Is it just me, or has anyone else fallen out of love with voice mail?
Don’t get me wrong. As a tool, voice mail is still useful. I can be away from my desk or away from home and people who are trying to reach me can still do so, more or less.
But I find myself dreading seeing that little red light that indicates I’ve got voice mail. I hate the “beep-beep-beep” indicator when I hold the receiver up to my ear.
Maybe my disenchantment with voice mail stems from the messages that people leave for me. My heart just sinks when the voice mail program tells me the message is two minutes long. I slap my forehead when I realize someone has left a message for me when they really want someone else (I can picture them getting frustrated when they ultimately find out I’ve had to pass them along to yet another person. Sorry about that.).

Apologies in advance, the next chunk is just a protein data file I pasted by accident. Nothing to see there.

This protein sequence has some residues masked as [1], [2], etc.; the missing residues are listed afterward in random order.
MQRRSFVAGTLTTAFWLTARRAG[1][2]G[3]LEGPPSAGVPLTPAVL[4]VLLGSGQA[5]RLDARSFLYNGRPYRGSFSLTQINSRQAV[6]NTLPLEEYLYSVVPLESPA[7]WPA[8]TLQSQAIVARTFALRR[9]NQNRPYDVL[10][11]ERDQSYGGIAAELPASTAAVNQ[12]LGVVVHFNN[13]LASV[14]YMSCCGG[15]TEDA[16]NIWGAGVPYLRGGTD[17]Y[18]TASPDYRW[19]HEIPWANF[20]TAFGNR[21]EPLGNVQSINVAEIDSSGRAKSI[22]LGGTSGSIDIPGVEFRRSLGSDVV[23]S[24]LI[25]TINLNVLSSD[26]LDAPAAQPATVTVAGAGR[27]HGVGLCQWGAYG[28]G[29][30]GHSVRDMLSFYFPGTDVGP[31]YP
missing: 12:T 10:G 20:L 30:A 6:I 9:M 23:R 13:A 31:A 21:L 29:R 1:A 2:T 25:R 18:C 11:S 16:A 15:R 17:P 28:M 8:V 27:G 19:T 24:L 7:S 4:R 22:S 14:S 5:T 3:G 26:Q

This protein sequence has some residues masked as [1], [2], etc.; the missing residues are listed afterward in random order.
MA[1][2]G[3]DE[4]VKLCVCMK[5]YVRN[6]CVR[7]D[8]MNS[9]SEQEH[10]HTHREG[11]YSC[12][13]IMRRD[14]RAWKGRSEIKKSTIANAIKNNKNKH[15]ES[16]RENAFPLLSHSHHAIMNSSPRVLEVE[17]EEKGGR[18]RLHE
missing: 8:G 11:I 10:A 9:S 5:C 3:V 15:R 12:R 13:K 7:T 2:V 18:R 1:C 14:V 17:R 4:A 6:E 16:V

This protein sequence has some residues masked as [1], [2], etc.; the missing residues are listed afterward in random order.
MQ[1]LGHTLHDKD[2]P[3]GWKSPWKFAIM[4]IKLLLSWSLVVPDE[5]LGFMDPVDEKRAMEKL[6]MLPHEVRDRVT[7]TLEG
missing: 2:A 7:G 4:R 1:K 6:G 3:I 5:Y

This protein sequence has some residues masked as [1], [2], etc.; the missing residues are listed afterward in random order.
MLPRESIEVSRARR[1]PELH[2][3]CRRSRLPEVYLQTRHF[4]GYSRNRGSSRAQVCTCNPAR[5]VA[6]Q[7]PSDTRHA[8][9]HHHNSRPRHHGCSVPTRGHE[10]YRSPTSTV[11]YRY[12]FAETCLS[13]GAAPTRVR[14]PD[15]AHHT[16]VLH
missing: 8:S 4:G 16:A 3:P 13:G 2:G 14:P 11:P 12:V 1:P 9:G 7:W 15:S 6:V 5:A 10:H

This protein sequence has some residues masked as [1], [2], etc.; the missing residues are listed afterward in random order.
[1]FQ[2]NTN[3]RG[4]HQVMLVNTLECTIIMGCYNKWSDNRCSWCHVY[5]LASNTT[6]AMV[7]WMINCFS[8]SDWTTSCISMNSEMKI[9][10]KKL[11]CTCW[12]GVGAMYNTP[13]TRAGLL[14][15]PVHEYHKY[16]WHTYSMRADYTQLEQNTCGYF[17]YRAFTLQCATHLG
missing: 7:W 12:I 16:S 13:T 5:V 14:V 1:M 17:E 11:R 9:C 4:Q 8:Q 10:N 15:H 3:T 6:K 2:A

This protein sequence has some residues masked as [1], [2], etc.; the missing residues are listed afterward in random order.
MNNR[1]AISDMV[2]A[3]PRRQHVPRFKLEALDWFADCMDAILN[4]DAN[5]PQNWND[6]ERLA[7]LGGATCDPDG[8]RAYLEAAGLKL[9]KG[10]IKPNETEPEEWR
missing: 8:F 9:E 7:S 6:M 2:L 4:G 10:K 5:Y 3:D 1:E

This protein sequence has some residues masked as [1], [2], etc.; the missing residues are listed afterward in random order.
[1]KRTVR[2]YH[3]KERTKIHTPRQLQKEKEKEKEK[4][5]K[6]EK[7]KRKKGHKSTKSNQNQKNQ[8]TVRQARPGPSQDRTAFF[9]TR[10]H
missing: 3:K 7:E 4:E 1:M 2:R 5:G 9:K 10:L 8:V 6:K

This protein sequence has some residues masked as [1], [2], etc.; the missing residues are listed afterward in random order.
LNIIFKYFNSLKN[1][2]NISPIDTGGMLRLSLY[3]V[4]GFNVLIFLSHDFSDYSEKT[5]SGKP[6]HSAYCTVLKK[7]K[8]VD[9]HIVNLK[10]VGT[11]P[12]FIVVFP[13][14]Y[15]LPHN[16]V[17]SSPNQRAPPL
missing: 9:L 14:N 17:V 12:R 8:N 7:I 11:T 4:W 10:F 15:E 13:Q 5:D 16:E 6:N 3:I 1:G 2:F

I really hate voice mail, though, when someone leaves a long, deliberately paced message and then rushesthroughtheirphonenumberattheveryend. I wish I had a dime for every time I’ve had to listen to messages repeatedly to decipher the blast of numerals at the end.
There’s no doubt voice mail is a good thing, and we should thank Robin Elkins, who most likely created it. Like the fax and e-mail, it’s useful. And the technology isn’t to blame for unwanted faxes, spam e-mail and meandering messages for who knows who.
It’s the uncertainty of voice mail that puts me off, I think. Who tried to contact me who doesn’t know me well enough to know my cell phone number? And can anything good come out of that lack of familiarity short of a call from an attorney telling me I’ve been named in the will of a wealthy, previously unknown relative?
Maybe it’s just that I need an attitude adjustment. Maybe I can greet that little red voice mail indicator light with as much enthusiasm as the Christmas lights of my youth, cheerful heralds of delightful surprises to come.